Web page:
The clinical benefit received from the current recommendation of using needle just for once to prevent lipohypertrophy, is debatable. Several researches did not find significant difference in needle reuse between the patients with or without lipohypertrophy (5, 11, 41), consistent with our finding (mean frequency 8.1 vs. 7.2 times). In the beginning of twenty-first century, it was theorized that needle reuse causes deformity, dulling and bending of needle tips; and this added tissue trauma may instigate lipohypertrophy (42). Nevertheless, Kline and Kuhn observed no such damages to tips even after multiple insertions of needles through the rubber stoppers on insulin vials (43). Likewise, Puder et al. (44) and Berger et al. (45) also concluded that injecting into abdominal fat up to 5 and 10 times, respectively, did not lead to needle tip deformity. On the other hand, despite the statistically insignificant (p = 0.067) results, the pioneer European survey involving 1,002 patients accredited needle reuse as a contributor to lipohypertrophy (28). Furthermore, many subsequent studies unhesitatingly acknowledged the association of lipohypertrophy with needle reuse, only on the basis of univariate analysis (12, 27, 34, 46). Vardar et al. (26), Blanco et al. (24), Ji et al. (6), and Frid et al. (25) did employ the multivariate analysis in their investigations. While Vardar et al. (26) found that lipohypertrophy was associated with needle use more than once; the last three showed its association with lipohypertrophy at the needle reuse frequencies of 5, 7, and 10 times, respectively (6, 24, 25). Also, a meta-analysis performed by Zabaleta-Del-Olmo et al. demonstrated that in view of heterogeneity among existing scientific evidences, strong recommendation cannot be made regarding the needle reuse and presence of lipohypertrophy (47). Thus, the importance of needle reuse in development of lipohypertrophy has to be viewed with recurring extra expenses and time to comply with. To make a cost effective strategy, there is a high need to set the best cut-off value for the needle reuse frequency.

Therefore, in present study, injection rotation in the larger area had the greatest impact on lipohypertrophy reduction. In addition, patients receiving frequent injections (basal-bolus regimen) and rapid-acting insulin analogs experienced least events. Put together, injection over large area, insulin supply with rapidly absorbed insulins, and dosing in frequent split doses results into better distribution of total daily dose. It minimizes the accumulation of insulin in subcutaneous tissue and spares adipocytes from the lipogenic action of insulin. This notion has partly been discussed (33, 34); indeed, Bird et al. reported that one type 1 diabetes patient developed lipohypertrophy at insulin naïve site after 72 h of long-acting insulin administration but the same did not occur with short-acting insulin (48). Interestingly, needle reuse and frequent injections did not increase the likelihood of lipohypertrophy. In aggregate, lipohypertrophy seems to be a result of lipogenic action of insulin and not of tissue trauma caused by injections. Renold et al. also communicated the very same observation in their experiment (49).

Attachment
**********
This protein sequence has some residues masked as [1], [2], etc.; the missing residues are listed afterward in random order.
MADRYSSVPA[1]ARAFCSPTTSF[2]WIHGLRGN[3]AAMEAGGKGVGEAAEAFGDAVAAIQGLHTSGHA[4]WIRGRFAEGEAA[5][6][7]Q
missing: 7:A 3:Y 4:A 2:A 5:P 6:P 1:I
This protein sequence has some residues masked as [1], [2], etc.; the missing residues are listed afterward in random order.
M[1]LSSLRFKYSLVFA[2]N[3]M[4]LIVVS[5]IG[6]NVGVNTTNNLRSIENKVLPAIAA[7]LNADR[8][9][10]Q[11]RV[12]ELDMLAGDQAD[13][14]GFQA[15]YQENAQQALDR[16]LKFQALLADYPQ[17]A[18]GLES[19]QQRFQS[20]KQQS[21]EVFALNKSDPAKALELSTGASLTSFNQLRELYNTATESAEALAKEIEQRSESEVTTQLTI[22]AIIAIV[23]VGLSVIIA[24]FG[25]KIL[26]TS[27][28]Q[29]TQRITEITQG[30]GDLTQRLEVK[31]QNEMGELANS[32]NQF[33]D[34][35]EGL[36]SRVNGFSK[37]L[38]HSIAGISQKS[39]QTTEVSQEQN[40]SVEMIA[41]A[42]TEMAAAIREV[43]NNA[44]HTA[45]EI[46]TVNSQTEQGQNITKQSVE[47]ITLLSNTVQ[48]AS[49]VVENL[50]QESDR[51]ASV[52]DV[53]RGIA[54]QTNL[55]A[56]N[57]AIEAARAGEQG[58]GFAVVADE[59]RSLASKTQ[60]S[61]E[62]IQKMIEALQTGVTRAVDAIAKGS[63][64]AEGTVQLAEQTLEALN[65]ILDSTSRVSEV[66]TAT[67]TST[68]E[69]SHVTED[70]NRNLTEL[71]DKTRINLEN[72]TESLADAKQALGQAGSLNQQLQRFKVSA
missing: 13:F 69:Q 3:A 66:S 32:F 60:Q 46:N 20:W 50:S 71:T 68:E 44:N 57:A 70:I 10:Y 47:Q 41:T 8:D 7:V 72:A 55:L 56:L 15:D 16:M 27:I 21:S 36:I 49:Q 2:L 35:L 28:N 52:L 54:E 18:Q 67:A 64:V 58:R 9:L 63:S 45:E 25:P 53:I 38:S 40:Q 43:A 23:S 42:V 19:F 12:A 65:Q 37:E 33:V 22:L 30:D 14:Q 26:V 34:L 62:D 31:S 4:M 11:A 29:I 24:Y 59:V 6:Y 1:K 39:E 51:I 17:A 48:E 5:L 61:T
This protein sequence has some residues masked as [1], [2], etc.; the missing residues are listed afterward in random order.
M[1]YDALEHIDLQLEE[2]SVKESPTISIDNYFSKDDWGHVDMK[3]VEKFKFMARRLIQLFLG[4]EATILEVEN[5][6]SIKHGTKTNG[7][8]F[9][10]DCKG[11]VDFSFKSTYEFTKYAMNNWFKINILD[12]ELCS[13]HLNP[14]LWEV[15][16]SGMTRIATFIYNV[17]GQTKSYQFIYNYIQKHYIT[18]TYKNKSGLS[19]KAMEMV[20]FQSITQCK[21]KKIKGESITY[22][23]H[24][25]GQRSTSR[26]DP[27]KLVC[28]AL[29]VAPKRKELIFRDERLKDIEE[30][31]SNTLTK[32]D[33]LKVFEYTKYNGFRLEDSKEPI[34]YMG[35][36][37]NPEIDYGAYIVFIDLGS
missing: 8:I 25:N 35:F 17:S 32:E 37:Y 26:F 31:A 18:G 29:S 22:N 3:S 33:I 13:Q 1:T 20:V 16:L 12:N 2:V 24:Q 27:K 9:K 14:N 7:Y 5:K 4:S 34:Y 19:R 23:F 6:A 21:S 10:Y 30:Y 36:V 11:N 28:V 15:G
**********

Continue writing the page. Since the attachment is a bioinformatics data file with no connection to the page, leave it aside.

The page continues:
The strengths of present study are large sample size, inclusion of only most commonly prescribed insulin regimens, and use of multivariate statistical analysis. It allowed for robust estimation of the important predictors of lipohypertrophy. To our knowledge, present study provided the first systematic examination of the association of lipohypertrophy with insulin regimens and types of insulin in T1DM patients using a large sample size.

As a limitation, we acknowledge that being single center study, generalization of findings may not be done. In addition, lipodystrophies were not examined through ultrasound imaging. Majority of patients did not perform self-monitoring of blood glucose, which has limited our ability to measure the glycaemic variability and hypoglycaemic episodes.

In conclusion, rotation of injections over the large area and use of rapid plus long-acting insulin analogs in patients with type 1 diabetes are the foremost and modifiable factors for minimizing insulin-related lipohypertrophy. Needle reuse and frequent injections did not contribute to lipohypertrophy.

Ethics Statement

The study was approved by the Institutional Ethics Committee (IEC) (Ref no: IEC-04/2016-377) and was performed in accordance with Helsinki Declaration. In case of patients below the age of 18 years, we obtained written assent along with written parental or adult caregiver informed consent. For all the patients above the age of 18 years, a written informed consent was obtained.

Author Contributions

AjB, PT, and AiB contributed to the conception and design of the study. AjB acquired and analyzed the data and drafted the manuscript. The work was supervised and monitored by AiB. PT, AiB, SG, and DD revised the manuscript and provided critically important intellectual inputs. Final version of manuscript was approved by all authors. All the authors agreed to be accountable for the content of the work.

Conflict of Interest Statement

The authors declare that the research was conducted in the absence of any commercial or financial relationships that could be construed as a potential conflict of interest.

Acknowledgments

We are grateful to our patients and their families whose participation made this study possible.

References

1. Florencia A, Brown A, Cho NH, Dahlquist G, Dodd S, Dunning T, et al. IDF Diabetes Atlas. 6th ed. Brussels: International Diabetes Federation (2013). p. 1–160.

2. Hauner H, Stockamp B, Haastert B. Prevalence of lipohypertrophy in insulin-treated diabetic patients and predisposing factors. Exp Clin Endocrinol Diabetes (1996) 104:106–10. doi: 10.1055/s-0029-1211431

PubMed Abstract | CrossRef Full Text | Google Scholar

3. Famulla S, Hovelmann U, Fischer A, Coester HV, Hermanski L, Kaltheuner M, et al. Insulin injection into lipohypertrophic tissue: blunted and more variable insulin absorption and action and impaired postprandial glucose control. Diabetes Care (2016) 39:1486–92. doi: 10.2337/dc16-0610